Although I favor using a computer at a desk with a proper chair and a keyboard at ergonomic height, for many years I’ve also owned a laptop. I use it to check email from my recliner, shop Amazon at the coffee shop, and take the occasional Zoom meeting on the deck. I’m on my third laptop, having bought a new one recently, a MacBook Air.
Macs have appeared from time to time in my professional life — I use one at work now. But until now, the computers I’ve bought for myself have always been Windows machines. At first, it was all about cost. Then for a long time it was about not reinvesting in all of the applications I’d bought. Today, I can afford a Mac and the key applications I use are subscription-based and portable.
There are some killer things about my MacBook Air. First, it is silent. Second, it starts instantly. Third, its battery life is fantastic. None of my Windows laptops offered any of that. Booting my last Windows laptop took several minutes. And you dared not forget the power cable, because after about an hour the battery was dead.
What keeps me from switching to Mac for my main machine is that after 30 years, Windows usage is seated deep in me. Whenever I need to do serious work on my company-issued Mac, I am forever cursing the different keyboard shortcuts. My finger has never gotten used to finding the Mac’s Command button, rather than the Ctrl button on my Windows machines. I can fly through my work so much faster on Windows. But for the light use I give my laptop, this doesn’t matter.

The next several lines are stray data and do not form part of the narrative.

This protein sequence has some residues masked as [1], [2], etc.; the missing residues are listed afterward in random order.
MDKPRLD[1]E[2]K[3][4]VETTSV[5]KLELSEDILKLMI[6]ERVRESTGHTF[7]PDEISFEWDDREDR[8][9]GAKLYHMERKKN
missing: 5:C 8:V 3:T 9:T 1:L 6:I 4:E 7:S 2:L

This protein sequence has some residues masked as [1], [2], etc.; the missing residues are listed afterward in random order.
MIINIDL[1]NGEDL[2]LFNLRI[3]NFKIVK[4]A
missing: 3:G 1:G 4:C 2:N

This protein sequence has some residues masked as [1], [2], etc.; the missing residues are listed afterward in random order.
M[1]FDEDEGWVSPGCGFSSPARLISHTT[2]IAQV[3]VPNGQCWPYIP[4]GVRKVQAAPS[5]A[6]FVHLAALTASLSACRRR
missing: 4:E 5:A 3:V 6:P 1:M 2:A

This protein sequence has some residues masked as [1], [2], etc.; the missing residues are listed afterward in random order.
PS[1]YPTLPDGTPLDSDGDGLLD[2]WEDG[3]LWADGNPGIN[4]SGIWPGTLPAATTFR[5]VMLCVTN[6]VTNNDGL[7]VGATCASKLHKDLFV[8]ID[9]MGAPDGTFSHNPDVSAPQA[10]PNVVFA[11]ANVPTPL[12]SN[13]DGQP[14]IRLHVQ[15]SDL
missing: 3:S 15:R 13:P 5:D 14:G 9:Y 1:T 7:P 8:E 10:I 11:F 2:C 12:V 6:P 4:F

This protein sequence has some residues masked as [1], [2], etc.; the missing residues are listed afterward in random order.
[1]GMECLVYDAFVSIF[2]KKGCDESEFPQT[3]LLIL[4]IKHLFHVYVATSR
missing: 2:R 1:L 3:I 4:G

When I bought my first computer, back in about 1990, I was a hardware nerd. I had that PC custom built to my specifications. I’ve purchased off-the-shelf PCs since then, but would routinely later improve them with more memory or a fatter hard drive.
I’ve lost that verve. I just want a machine that works. Buy it, plug everything in, turn it on, and then forget about it. I thought I was getting that when I bought my current machine, a little Intel NUC. It’s a tiny computer, about six inches square and three inches high. The stupid thing overheats, and when it does, it shuts down. I’ve solved that problem MacGyver style by taking the plastic cover off the top and sticking a giant aluminum heat sink directly onto the visible components. It’s ugly, but it works. Even then, when I have too many browser tabs open and then open Photoshop, the fan runs fast and hard.
My brother has been a heavy Mac user for years, and has never had to deal with anything like that.
Will this be enough to finally make me switch to Mac entirely, and just deal with the learning curve?